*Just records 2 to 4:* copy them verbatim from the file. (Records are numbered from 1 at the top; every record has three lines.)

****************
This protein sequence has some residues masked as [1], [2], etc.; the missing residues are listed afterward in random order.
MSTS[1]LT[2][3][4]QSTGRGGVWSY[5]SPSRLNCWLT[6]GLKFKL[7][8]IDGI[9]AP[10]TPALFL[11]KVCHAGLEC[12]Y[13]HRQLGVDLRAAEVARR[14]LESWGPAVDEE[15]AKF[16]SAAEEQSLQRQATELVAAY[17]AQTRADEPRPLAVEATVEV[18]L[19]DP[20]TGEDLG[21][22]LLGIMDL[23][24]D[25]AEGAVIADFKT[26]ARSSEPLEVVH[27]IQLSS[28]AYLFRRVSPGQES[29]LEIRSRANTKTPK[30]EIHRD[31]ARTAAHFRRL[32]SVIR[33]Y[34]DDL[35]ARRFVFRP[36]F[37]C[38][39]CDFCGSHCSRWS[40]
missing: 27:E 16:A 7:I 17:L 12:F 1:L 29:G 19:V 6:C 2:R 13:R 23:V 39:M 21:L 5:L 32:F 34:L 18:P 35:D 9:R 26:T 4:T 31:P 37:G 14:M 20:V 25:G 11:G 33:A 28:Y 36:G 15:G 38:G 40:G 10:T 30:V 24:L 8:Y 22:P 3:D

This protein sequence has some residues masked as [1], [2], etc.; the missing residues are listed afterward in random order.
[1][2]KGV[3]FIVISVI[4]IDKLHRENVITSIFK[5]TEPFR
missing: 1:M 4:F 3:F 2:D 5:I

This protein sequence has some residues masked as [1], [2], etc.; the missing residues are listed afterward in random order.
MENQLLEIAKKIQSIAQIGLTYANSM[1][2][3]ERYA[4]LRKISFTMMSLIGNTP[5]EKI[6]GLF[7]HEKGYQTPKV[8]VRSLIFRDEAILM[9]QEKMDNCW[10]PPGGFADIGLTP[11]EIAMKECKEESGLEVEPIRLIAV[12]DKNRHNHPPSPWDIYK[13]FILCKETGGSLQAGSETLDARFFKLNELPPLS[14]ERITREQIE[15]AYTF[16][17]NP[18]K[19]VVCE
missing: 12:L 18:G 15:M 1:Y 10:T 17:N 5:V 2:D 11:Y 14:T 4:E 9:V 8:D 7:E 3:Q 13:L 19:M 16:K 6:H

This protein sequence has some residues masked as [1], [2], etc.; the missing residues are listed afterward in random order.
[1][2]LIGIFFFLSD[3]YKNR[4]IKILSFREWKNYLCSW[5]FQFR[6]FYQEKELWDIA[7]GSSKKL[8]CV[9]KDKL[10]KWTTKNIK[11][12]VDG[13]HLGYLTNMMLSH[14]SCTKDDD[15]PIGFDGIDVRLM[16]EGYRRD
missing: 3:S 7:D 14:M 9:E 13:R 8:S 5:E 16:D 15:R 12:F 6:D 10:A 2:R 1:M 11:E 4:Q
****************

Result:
This protein sequence has some residues masked as [1], [2], etc.; the missing residues are listed afterward in random order.
[1][2]KGV[3]FIVISVI[4]IDKLHRENVITSIFK[5]TEPFR
missing: 1:M 4:F 3:F 2:D 5:I

This protein sequence has some residues masked as [1], [2], etc.; the missing residues are listed afterward in random order.
MENQLLEIAKKIQSIAQIGLTYANSM[1][2][3]ERYA[4]LRKISFTMMSLIGNTP[5]EKI[6]GLF[7]HEKGYQTPKV[8]VRSLIFRDEAILM[9]QEKMDNCW[10]PPGGFADIGLTP[11]EIAMKECKEESGLEVEPIRLIAV[12]DKNRHNHPPSPWDIYK[13]FILCKETGGSLQAGSETLDARFFKLNELPPLS[14]ERITREQIE[15]AYTF[16][17]NP[18]K[19]VVCE
missing: 12:L 18:G 15:M 1:Y 10:T 17:N 5:V 2:D 11:Y 14:T 4:E 9:V 8:D 7:E 3:Q 13:L 19:M 16:K 6:H

This protein sequence has some residues masked as [1], [2], etc.; the missing residues are listed afterward in random order.
[1][2]LIGIFFFLSD[3]YKNR[4]IKILSFREWKNYLCSW[5]FQFR[6]FYQEKELWDIA[7]GSSKKL[8]CV[9]KDKL[10]KWTTKNIK[11][12]VDG[13]HLGYLTNMMLSH[14]SCTKDDD[15]PIGFDGIDVRLM[16]EGYRRD
missing: 3:S 7:D 14:M 9:E 13:R 8:S 5:E 16:D 15:R 12:F 6:D 10:A 2:R 1:M 11:E 4:Q